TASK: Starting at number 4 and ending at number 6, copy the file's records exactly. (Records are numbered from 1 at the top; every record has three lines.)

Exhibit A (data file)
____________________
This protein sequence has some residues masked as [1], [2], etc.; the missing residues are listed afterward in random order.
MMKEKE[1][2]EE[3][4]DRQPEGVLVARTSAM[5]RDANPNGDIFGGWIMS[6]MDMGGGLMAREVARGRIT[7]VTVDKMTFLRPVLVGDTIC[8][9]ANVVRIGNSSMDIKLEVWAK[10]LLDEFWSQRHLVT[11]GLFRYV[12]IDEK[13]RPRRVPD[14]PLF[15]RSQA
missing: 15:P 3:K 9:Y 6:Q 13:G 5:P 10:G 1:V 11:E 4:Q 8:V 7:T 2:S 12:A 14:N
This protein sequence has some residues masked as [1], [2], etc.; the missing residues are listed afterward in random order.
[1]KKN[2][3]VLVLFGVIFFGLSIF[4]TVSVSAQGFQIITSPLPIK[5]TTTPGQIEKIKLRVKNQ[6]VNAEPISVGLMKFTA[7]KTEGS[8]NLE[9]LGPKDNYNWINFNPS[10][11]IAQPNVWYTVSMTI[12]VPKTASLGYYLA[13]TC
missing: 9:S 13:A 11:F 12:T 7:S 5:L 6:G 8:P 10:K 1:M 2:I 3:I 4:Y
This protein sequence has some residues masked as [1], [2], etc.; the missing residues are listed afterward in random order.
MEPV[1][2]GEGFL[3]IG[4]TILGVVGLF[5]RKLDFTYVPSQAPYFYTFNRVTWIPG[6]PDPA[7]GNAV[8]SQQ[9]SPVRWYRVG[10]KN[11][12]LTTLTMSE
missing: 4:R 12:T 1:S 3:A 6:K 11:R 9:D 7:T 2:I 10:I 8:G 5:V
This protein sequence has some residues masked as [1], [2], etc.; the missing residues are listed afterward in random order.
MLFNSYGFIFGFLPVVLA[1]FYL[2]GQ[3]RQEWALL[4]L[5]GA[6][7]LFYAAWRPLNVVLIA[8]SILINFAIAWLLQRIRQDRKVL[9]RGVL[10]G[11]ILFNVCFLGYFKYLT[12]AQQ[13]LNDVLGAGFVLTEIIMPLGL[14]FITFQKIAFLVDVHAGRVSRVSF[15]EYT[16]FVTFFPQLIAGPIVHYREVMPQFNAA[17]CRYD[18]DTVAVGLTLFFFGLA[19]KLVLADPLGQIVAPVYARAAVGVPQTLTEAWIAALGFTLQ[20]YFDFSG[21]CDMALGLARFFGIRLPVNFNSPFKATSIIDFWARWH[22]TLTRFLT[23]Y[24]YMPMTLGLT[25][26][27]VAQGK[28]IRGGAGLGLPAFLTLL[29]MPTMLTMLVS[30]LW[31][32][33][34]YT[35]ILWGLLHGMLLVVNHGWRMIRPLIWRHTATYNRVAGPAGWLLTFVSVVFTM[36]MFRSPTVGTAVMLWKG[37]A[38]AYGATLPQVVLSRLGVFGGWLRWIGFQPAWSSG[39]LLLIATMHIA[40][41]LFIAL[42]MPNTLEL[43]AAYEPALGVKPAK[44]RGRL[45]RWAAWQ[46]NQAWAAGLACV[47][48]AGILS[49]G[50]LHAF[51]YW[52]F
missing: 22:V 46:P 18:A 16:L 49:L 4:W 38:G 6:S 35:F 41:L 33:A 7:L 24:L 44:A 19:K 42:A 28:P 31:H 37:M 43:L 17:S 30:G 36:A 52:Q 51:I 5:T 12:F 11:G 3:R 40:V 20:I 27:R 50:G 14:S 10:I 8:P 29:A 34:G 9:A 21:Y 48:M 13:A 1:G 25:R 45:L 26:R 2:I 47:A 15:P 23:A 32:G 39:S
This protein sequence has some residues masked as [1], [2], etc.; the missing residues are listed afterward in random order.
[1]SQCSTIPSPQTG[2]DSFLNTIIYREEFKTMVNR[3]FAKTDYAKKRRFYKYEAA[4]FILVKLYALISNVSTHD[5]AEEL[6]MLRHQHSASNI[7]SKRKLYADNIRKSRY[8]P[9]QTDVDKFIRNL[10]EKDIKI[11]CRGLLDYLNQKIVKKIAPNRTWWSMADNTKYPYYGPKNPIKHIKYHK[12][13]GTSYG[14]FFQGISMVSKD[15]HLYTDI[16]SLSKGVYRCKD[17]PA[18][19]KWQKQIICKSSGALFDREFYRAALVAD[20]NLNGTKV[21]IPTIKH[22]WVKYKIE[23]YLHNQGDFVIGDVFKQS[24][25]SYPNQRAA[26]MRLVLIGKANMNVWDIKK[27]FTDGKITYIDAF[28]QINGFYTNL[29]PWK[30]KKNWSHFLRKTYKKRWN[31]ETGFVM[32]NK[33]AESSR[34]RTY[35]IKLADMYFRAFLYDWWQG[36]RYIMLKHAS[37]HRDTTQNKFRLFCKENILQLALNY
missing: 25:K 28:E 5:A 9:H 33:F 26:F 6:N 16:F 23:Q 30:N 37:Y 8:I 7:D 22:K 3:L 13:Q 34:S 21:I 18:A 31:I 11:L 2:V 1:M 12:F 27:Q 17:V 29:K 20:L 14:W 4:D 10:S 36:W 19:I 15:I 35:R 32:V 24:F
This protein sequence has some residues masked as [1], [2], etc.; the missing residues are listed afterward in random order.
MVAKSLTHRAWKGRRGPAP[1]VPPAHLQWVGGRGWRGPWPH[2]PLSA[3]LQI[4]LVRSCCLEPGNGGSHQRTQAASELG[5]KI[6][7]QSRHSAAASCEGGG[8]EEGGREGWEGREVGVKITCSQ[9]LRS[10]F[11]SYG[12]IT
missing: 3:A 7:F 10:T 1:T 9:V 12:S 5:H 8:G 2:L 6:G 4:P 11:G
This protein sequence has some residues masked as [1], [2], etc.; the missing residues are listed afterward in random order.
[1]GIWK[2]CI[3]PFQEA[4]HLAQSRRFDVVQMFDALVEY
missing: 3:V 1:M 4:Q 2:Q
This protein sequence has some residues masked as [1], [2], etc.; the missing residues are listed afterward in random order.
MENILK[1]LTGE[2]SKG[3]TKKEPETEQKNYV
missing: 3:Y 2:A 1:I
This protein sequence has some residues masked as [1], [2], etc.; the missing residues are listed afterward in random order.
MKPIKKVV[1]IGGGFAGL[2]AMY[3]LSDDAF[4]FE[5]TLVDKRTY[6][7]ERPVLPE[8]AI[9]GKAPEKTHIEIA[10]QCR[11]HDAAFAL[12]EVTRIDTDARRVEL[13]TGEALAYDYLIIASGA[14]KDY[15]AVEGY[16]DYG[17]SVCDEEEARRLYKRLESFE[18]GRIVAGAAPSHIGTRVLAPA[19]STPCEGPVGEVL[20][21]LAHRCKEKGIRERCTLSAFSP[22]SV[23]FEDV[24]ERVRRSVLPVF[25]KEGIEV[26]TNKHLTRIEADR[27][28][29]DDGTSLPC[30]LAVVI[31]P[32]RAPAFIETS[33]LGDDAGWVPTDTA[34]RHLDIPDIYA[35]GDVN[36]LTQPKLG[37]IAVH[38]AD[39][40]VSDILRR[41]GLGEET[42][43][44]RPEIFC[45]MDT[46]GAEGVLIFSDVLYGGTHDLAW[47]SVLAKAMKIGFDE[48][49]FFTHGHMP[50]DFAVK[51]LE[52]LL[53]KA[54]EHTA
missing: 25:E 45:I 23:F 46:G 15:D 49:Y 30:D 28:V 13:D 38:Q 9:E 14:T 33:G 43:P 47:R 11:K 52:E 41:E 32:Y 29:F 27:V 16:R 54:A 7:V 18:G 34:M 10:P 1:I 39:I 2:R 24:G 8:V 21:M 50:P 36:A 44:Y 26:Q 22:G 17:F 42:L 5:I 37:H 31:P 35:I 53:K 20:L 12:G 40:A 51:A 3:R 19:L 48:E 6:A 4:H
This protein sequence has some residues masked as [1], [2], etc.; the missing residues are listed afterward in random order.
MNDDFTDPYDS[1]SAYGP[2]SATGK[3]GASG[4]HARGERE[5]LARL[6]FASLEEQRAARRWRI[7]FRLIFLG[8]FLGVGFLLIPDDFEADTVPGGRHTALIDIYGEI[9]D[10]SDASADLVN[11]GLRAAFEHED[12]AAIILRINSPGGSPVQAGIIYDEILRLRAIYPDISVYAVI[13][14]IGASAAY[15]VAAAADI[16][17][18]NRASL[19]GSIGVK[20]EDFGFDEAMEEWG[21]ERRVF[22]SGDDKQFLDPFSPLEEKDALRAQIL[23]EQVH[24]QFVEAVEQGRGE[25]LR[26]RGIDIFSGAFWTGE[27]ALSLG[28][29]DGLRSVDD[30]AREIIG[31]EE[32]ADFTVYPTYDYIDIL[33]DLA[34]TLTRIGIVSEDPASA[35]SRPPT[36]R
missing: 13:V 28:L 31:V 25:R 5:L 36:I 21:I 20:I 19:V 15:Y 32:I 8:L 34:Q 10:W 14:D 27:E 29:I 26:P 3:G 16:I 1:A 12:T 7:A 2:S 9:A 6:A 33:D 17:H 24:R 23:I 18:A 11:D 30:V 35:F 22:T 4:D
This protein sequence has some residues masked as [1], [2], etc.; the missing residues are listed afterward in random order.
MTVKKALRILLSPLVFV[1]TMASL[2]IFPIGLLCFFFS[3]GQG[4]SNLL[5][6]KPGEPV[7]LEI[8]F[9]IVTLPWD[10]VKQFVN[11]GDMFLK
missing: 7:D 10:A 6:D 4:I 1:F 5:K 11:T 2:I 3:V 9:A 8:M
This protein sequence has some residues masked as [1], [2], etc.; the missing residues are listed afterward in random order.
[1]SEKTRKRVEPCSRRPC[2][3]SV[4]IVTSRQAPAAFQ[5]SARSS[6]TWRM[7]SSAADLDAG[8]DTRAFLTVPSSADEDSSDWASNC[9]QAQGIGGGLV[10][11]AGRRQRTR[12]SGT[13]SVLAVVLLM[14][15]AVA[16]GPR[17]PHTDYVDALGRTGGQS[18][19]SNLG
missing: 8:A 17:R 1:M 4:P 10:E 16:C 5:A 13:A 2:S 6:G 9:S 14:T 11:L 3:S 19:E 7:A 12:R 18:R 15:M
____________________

This protein sequence has some residues masked as [1], [2], etc.; the missing residues are listed afterward in random order.
MLFNSYGFIFGFLPVVLA[1]FYL[2]GQ[3]RQEWALL[4]L[5]GA[6][7]LFYAAWRPLNVVLIA[8]SILINFAIAWLLQRIRQDRKVL[9]RGVL[10]G[11]ILFNVCFLGYFKYLT[12]AQQ[13]LNDVLGAGFVLTEIIMPLGL[14]FITFQKIAFLVDVHAGRVSRVSF[15]EYT[16]FVTFFPQLIAGPIVHYREVMPQFNAA[17]CRYD[18]DTVAVGLTLFFFGLA[19]KLVLADPLGQIVAPVYARAAVGVPQTLTEAWIAALGFTLQ[20]YFDFSG[21]CDMALGLARFFGIRLPVNFNSPFKATSIIDFWARWH[22]TLTRFLT[23]Y[24]YMPMTLGLT[25][26][27]VAQGK[28]IRGGAGLGLPAFLTLL[29]MPTMLTMLVS[30]LW[31][32][33][34]YT[35]ILWGLLHGMLLVVNHGWRMIRPLIWRHTATYNRVAGPAGWLLTFVSVVFTM[36]MFRSPTVGTAVMLWKG[37]A[38]AYGATLPQVVLSRLGVFGGWLRWIGFQPAWSSG[39]LLLIATMHIA[40][41]LFIAL[42]MPNTLEL[43]AAYEPALGVKPAK[44]RGRL[45]RWAAWQ[46]NQAWAAGLACV[47][48]AGILS[49]G[50]LHAF[51]YW[52]F
missing: 22:V 46:P 18:A 16:L 49:L 4:W 38:G 6:S 35:F 41:L 33:A 7:L 24:L 44:A 19:K 42:A 28:P 31:H 37:M 43:L 17:S 30:G 36:A 52:Q 51:I 5:T 12:F 11:G 3:R 40:V 20:I 27:R 50:G 14:S 10:I 8:P 29:A 34:G 9:A 21:Y 48:M 13:A 1:G 25:R 45:L 26:R 2:I 47:A 15:P 23:A 32:G 39:S
This protein sequence has some residues masked as [1], [2], etc.; the missing residues are listed afterward in random order.
[1]SQCSTIPSPQTG[2]DSFLNTIIYREEFKTMVNR[3]FAKTDYAKKRRFYKYEAA[4]FILVKLYALISNVSTHD[5]AEEL[6]MLRHQHSASNI[7]SKRKLYADNIRKSRY[8]P[9]QTDVDKFIRNL[10]EKDIKI[11]CRGLLDYLNQKIVKKIAPNRTWWSMADNTKYPYYGPKNPIKHIKYHK[12][13]GTSYG[14]FFQGISMVSKD[15]HLYTDI[16]SLSKGVYRCKD[17]PA[18][19]KWQKQIICKSSGALFDREFYRAALVAD[20]NLNGTKV[21]IPTIKH[22]WVKYKIE[23]YLHNQGDFVIGDVFKQS[24][25]SYPNQRAA[26]MRLVLIGKANMNVWDIKK[27]FTDGKITYIDAF[28]QINGFYTNL[29]PWK[30]KKNWSHFLRKTYKKRWN[31]ETGFVM[32]NK[33]AESSR[34]RTY[35]IKLADMYFRAFLYDWWQG[36]RYIMLKHAS[37]HRDTTQNKFRLFCKENILQLALNY
missing: 25:K 28:E 5:A 9:H 33:F 26:F 6:N 16:F 23:Q 30:N 37:Y 8:I 7:D 22:K 3:L 13:Q 34:S 21:I 18:A 31:I 11:L 2:V 1:M 12:F 27:Q 17:V 29:K 20:L 14:W 4:D 10:S 36:W 19:I 15:I 35:R 32:V 24:F
This protein sequence has some residues masked as [1], [2], etc.; the missing residues are listed afterward in random order.
MVAKSLTHRAWKGRRGPAP[1]VPPAHLQWVGGRGWRGPWPH[2]PLSA[3]LQI[4]LVRSCCLEPGNGGSHQRTQAASELG[5]KI[6][7]QSRHSAAASCEGGG[8]EEGGREGWEGREVGVKITCSQ[9]LRS[10]F[11]SYG[12]IT
missing: 3:A 7:F 10:T 1:T 9:V 12:S 5:H 8:G 2:L 6:G 4:P 11:G